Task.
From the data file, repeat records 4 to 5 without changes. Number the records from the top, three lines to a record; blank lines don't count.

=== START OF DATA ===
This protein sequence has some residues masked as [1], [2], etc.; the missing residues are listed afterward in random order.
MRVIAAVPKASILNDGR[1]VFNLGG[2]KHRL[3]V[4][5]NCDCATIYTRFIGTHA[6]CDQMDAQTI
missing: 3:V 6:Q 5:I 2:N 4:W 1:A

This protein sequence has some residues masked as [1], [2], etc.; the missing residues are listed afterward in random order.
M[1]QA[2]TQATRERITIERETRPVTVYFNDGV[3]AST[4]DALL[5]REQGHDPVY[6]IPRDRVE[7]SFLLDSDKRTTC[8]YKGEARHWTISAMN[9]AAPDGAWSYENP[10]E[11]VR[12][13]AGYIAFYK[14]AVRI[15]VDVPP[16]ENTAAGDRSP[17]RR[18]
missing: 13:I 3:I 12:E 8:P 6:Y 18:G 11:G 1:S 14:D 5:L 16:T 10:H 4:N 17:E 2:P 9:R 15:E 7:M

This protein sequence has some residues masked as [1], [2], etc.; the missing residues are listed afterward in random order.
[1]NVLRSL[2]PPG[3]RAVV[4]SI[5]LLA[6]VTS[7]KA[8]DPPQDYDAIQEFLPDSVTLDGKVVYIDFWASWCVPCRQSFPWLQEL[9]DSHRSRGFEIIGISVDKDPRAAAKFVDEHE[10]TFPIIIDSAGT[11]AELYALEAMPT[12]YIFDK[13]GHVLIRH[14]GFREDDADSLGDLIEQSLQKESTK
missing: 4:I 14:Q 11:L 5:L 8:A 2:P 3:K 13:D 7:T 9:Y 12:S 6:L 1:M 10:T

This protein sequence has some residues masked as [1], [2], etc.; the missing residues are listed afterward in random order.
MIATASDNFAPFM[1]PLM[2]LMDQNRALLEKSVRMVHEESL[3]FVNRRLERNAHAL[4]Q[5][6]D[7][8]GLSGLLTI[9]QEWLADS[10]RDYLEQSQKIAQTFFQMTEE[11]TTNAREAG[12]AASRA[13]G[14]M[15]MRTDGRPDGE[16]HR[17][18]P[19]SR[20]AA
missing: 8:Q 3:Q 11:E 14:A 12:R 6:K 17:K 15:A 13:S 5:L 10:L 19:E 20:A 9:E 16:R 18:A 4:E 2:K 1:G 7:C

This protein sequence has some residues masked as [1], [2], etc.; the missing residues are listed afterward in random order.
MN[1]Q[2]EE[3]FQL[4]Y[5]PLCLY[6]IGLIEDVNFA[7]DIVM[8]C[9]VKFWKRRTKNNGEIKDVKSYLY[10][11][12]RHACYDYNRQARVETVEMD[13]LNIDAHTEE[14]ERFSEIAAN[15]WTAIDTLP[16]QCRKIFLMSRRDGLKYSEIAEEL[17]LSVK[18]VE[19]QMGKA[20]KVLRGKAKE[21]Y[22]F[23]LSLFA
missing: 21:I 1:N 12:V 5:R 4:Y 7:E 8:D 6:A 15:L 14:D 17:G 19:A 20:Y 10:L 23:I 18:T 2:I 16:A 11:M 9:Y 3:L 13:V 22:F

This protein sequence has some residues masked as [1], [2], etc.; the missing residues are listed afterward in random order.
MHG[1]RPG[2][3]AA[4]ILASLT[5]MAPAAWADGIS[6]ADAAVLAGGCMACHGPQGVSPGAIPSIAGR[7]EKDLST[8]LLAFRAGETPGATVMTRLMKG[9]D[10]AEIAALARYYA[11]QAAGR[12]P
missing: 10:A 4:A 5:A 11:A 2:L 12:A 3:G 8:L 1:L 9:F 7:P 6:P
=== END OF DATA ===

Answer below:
This protein sequence has some residues masked as [1], [2], etc.; the missing residues are listed afterward in random order.
MIATASDNFAPFM[1]PLM[2]LMDQNRALLEKSVRMVHEESL[3]FVNRRLERNAHAL[4]Q[5][6]D[7][8]GLSGLLTI[9]QEWLADS[10]RDYLEQSQKIAQTFFQMTEE[11]TTNAREAG[12]AASRA[13]G[14]M[15]MRTDGRPDGE[16]HR[17][18]P[19]SR[20]AA
missing: 8:Q 3:Q 11:E 14:A 12:R 6:K 17:K 15:A 13:S 5:L 10:L 19:E 20:A 9:E 16:R 18:A 4:E 2:K 1:G 7:C

This protein sequence has some residues masked as [1], [2], etc.; the missing residues are listed afterward in random order.
MN[1]Q[2]EE[3]FQL[4]Y[5]PLCLY[6]IGLIEDVNFA[7]DIVM[8]C[9]VKFWKRRTKNNGEIKDVKSYLY[10][11][12]RHACYDYNRQARVETVEMD[13]LNIDAHTEE[14]ERFSEIAAN[15]WTAIDTLP[16]QCRKIFLMSRRDGLKYSEIAEEL[17]LSVK[18]VE[19]QMGKA[20]KVLRGKAKE[21]Y[22]F[23]LSLFA
missing: 21:I 1:N 12:V 5:R 4:Y 7:E 8:D 6:A 15:L 14:D 17:G 19:A 20:Y 10:L 23:I 18:T 2:I 16:A 11:M 9:Y 3:L 13:V 22:F